Dozens dead or missing in Gulf of Aden; boat people figures rise

News Stories, 4 November 2008

© UNHCR/A.Fazzina
An exhausted, soaking woman on a Yemeni beach thankful that she is alive after having to swim the last mile of her journey across the Gulf of Aden.

GENEVA, November 4 (UNHCR) Amid reports that at least 12 people drowned at the weekend in the Gulf of Aden, the UN refugee agency announced Tuesday that the number of refugees and migrants crossing the Gulf and the Mediterranean by sea in the first 10 months of 2008 is higher than the total for the whole of last year.

UNHCR spokesman Ron Redmond told journalists in Geneva that up to 40 people on a boat carrying 115 desperate people mainly Ethiopians and Somalis, including some women and children across the Gulf from Somalia were forced overboard on Sunday in deep water off the coast of Yemen.

"Twelve bodies have so far washed up on the beach in Alam and 28 remain missing. The remaining 75 boat people survived and have arrived in UNHCR's Ahwar reception centre, where they are receiving help," he said, adding that one person died in Ahwar as a result of severe injuries inflicted by the smugglers. Others were being treated for head wounds and other injuries.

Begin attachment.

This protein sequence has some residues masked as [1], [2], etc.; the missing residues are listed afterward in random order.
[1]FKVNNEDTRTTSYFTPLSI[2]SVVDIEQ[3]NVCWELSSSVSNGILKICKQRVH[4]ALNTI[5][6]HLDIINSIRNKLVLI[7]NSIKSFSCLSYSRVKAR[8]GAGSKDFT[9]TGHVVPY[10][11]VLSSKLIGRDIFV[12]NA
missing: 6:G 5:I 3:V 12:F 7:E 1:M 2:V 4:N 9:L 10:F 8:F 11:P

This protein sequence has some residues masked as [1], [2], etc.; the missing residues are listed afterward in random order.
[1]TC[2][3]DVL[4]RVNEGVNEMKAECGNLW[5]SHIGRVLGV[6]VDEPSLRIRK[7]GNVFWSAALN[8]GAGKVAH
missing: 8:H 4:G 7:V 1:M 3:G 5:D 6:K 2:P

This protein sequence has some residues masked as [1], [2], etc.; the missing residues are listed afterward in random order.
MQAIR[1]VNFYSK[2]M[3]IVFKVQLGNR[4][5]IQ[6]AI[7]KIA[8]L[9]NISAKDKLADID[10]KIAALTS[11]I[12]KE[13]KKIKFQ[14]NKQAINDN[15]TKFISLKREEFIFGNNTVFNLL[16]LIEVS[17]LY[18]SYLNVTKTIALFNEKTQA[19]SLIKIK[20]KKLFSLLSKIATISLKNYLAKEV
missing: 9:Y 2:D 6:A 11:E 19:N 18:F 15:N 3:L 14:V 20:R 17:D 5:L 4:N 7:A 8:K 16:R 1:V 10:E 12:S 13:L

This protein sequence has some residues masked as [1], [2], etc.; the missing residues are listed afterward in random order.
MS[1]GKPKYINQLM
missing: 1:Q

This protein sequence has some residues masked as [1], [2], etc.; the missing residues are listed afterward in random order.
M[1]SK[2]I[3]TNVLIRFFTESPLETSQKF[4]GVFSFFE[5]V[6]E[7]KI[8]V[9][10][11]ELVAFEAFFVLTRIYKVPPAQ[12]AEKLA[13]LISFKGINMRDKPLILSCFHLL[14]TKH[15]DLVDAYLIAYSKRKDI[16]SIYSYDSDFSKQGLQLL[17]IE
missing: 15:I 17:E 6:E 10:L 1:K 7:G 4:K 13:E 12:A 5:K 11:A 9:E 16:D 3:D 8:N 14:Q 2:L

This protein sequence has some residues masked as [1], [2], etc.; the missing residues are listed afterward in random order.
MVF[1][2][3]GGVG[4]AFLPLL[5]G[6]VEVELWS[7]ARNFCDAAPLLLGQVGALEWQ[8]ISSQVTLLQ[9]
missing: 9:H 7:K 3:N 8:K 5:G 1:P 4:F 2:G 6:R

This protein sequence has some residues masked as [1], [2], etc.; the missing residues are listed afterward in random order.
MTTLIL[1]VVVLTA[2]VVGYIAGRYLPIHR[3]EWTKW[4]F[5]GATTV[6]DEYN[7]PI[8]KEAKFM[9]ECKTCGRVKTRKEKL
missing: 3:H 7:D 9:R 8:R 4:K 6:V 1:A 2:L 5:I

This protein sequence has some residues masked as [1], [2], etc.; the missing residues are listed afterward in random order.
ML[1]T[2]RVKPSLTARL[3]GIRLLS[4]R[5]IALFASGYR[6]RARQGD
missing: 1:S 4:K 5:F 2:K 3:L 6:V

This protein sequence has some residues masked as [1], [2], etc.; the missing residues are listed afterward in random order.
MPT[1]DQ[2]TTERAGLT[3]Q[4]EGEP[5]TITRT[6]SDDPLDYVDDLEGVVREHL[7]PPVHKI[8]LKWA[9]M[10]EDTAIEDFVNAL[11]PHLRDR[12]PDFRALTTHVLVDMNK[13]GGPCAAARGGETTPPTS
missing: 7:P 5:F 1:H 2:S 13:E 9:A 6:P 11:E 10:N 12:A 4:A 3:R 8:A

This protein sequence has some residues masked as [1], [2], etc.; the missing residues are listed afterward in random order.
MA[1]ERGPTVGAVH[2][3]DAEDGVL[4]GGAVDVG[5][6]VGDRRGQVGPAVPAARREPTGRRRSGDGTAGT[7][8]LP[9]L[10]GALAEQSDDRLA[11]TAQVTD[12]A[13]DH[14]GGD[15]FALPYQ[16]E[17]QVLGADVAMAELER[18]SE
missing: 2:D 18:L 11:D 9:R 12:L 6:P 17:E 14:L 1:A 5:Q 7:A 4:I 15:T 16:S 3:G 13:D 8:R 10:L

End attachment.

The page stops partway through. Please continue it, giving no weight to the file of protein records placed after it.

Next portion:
Survivors said that as the boat was within sight of the Yemeni coast, but still in deep water, the smugglers demanded more money from all passengers, who had already paid US$100 each prior to departure. Those who did not or could not pay extra were severely beaten by the smugglers and up to 40 mainly Ethiopians thrown overboard despite their pleas for mercy.

Meanwhile, Redmond said that the number of refugees and migrants crossing the Mediterranean and the Gulf of Aden this year had already exceeded totals for all of 2007 in several areas.

According to UNHCR estimates based on official and unofficial sources, nearly 30,000 boat people arrived on Italian shores by the end of October this year, compared to 19,900 during the whole of 2007. At the same time, the number of people reported dead or missing at sea on their way to Italy or Malta in the first 10 months of 2008 (509) is already higher than the total for last year (471).